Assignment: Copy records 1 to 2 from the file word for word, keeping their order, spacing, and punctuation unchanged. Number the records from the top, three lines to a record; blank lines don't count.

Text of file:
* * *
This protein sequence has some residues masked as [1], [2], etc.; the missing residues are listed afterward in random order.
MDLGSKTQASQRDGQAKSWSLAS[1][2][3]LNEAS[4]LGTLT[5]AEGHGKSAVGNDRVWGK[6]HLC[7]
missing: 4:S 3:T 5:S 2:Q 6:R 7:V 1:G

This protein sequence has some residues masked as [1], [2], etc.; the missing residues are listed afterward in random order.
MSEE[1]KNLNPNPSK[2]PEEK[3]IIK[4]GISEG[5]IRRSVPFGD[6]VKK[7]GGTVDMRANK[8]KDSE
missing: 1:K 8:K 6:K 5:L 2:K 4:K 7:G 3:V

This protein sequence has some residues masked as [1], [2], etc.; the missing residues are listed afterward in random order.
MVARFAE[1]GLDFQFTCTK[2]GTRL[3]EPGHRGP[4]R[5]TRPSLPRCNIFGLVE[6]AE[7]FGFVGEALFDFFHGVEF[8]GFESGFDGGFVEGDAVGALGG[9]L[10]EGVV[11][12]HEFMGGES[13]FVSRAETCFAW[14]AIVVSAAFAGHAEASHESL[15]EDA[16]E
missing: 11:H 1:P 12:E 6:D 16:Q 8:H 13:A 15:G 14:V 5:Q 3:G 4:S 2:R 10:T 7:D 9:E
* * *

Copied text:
This protein sequence has some residues masked as [1], [2], etc.; the missing residues are listed afterward in random order.
MDLGSKTQASQRDGQAKSWSLAS[1][2][3]LNEAS[4]LGTLT[5]AEGHGKSAVGNDRVWGK[6]HLC[7]
missing: 4:S 3:T 5:S 2:Q 6:R 7:V 1:G

This protein sequence has some residues masked as [1], [2], etc.; the missing residues are listed afterward in random order.
MSEE[1]KNLNPNPSK[2]PEEK[3]IIK[4]GISEG[5]IRRSVPFGD[6]VKK[7]GGTVDMRANK[8]KDSE
missing: 1:K 8:K 6:K 5:L 2:K 4:K 7:G 3:V